Friday, August 14, 2009
From Annette Beacher at TD Securites:
· The RBA Governor doesn’t seem to be discouraging the markets from pricing in higher cash rates.
· The emphasis of removing the “emergency” setting of the cash rate was emphasized and re-emphasized.
· Clearly the next move is up, and the Governor suggested that even if GDP falters, the “emergency” rate is increasingly no longer required.
· While coy about timing, there is no doubt that at this point in time the Governor is looking to withdraw the extraordinarily stimulus in the economy.
A few key answers from the Governor – excuse the shorthand (typing as he speaks):
· Australian economic growth could be patchy, cannot rule out “a negative quarter or two of GDP”. [Surprised some market participants, but the Governor clearly has considered all options].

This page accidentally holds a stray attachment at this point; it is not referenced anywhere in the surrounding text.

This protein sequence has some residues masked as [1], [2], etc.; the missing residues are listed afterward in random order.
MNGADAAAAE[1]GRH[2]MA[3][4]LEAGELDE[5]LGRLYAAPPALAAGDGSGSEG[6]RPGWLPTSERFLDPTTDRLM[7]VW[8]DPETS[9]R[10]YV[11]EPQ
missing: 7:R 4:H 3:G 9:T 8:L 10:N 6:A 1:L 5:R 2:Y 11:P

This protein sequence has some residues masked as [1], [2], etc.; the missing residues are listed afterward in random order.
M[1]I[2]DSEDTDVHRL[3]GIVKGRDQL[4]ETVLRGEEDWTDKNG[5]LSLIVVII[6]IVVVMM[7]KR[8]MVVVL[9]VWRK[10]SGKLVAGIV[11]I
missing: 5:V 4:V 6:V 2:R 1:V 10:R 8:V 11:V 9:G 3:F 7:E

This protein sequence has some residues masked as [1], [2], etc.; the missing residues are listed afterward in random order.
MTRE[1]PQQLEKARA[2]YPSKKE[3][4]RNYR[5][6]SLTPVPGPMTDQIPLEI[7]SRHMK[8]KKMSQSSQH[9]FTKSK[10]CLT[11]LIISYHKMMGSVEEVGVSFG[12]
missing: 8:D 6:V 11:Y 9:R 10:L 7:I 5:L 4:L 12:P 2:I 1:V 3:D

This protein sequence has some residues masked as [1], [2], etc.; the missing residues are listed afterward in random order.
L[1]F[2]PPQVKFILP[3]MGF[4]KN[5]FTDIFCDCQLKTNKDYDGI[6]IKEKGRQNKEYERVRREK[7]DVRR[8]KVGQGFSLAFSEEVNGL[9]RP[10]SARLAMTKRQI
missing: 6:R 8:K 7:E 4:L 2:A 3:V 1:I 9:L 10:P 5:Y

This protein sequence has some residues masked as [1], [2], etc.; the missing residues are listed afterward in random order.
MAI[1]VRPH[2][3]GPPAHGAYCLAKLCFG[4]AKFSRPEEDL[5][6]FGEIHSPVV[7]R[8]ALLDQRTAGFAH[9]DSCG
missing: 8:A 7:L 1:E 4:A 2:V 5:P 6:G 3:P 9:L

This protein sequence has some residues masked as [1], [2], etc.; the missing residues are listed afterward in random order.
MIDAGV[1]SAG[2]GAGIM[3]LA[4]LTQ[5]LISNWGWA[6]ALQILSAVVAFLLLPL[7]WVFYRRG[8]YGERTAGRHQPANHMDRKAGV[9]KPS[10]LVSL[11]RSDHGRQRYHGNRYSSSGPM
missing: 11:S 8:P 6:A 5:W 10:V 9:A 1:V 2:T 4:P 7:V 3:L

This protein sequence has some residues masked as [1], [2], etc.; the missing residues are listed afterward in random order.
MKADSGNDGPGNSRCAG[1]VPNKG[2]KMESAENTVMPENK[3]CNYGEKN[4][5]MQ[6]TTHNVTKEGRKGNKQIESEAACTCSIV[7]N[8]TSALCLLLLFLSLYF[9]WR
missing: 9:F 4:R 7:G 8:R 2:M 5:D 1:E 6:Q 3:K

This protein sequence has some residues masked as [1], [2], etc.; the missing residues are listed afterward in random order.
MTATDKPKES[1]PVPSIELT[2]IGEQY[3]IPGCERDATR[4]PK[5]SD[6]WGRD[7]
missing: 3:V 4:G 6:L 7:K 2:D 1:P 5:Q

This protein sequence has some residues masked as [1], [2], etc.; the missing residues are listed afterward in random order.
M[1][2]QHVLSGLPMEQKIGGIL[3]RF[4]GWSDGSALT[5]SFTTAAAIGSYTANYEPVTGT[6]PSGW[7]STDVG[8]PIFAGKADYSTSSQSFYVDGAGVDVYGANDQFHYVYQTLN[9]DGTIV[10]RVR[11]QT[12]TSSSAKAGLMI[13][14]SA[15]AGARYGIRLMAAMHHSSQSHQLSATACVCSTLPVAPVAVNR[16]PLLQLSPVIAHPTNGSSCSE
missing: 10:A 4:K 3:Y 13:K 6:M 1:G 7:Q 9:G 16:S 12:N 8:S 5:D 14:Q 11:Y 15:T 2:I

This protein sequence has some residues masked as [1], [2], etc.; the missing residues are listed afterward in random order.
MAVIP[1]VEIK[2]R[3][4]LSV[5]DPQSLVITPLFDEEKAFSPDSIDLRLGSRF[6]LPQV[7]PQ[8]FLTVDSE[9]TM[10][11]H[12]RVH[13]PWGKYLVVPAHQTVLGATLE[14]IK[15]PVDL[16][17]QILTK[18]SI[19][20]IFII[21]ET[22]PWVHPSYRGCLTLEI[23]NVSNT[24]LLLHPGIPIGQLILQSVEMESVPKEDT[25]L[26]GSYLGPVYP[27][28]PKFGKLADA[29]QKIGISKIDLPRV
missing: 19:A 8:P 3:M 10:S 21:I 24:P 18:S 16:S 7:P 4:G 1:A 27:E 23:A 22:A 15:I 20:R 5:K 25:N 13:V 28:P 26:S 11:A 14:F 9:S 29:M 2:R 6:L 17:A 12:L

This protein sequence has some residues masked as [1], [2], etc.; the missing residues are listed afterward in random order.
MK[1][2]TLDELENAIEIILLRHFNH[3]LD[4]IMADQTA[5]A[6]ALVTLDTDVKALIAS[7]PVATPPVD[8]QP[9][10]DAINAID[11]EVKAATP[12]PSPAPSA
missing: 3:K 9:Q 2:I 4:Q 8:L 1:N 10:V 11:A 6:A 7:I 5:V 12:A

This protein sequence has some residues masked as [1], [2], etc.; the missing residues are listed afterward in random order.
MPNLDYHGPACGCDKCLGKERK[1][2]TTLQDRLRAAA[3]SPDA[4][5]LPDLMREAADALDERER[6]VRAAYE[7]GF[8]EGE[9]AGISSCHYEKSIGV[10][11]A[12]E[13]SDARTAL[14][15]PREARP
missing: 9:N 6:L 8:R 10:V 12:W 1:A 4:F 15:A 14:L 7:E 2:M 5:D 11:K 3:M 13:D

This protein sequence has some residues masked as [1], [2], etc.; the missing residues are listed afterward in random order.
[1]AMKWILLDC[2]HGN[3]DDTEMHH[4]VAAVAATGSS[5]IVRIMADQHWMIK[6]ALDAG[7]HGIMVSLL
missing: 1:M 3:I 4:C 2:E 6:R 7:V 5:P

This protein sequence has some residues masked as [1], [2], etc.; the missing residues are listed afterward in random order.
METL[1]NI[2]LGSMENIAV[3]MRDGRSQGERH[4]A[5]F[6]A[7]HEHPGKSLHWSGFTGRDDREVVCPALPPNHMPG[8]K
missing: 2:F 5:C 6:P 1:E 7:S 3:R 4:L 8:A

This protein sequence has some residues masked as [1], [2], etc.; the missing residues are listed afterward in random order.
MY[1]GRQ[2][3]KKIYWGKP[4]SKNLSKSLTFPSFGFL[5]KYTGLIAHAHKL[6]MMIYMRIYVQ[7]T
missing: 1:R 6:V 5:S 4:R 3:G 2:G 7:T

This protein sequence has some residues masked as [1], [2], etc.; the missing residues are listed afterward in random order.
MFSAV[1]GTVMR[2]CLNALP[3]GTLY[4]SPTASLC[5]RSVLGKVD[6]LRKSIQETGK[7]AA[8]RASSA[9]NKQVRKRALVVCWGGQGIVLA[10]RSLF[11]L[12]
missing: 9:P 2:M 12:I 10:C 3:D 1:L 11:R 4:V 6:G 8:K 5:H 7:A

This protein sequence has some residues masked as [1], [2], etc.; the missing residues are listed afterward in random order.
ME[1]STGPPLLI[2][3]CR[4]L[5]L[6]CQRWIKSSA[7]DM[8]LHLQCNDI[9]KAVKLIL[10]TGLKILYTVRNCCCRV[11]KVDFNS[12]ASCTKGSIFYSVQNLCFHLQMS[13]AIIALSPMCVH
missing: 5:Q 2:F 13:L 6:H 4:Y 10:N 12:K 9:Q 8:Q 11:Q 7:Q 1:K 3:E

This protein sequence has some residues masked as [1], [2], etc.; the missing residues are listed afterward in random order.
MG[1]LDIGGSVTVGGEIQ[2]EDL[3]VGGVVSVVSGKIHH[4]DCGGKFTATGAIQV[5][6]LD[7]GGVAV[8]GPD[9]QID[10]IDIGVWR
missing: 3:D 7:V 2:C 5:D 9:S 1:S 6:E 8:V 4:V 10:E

· Will reduce the monetary accommodation “when the time is right”. Apologizes for being “coy” about answering exactly on the issue of “timing”.
· Not surprised Australian cash rates are higher given Australia’s economic outperformance compared with most other countries.
· Referred to better than expected labour market response to the slowdown, but acknowledged while there are reduced hours worked still means “debt can be serviced”.
· Economy is in “Better shape than would have feared”.
· If cash rates are “too low for too long” the imbalances generated will not help the economy; aiming for balanced growth.
· Not tightening monetary policy “right now”, but the time will come to “lift rates off the bottom”.
· Cash rates set at an “emergency setting, lowest in 40 years, placed to cushion real risks of sharp recession”.
· At some point “need to move away from the emergency setting” as “the emergency has passed”.
· The pace of removing the emergency accommodative cash rate is “yet to be decided”.
His opening statement is here.
I'm twittering on the answers here.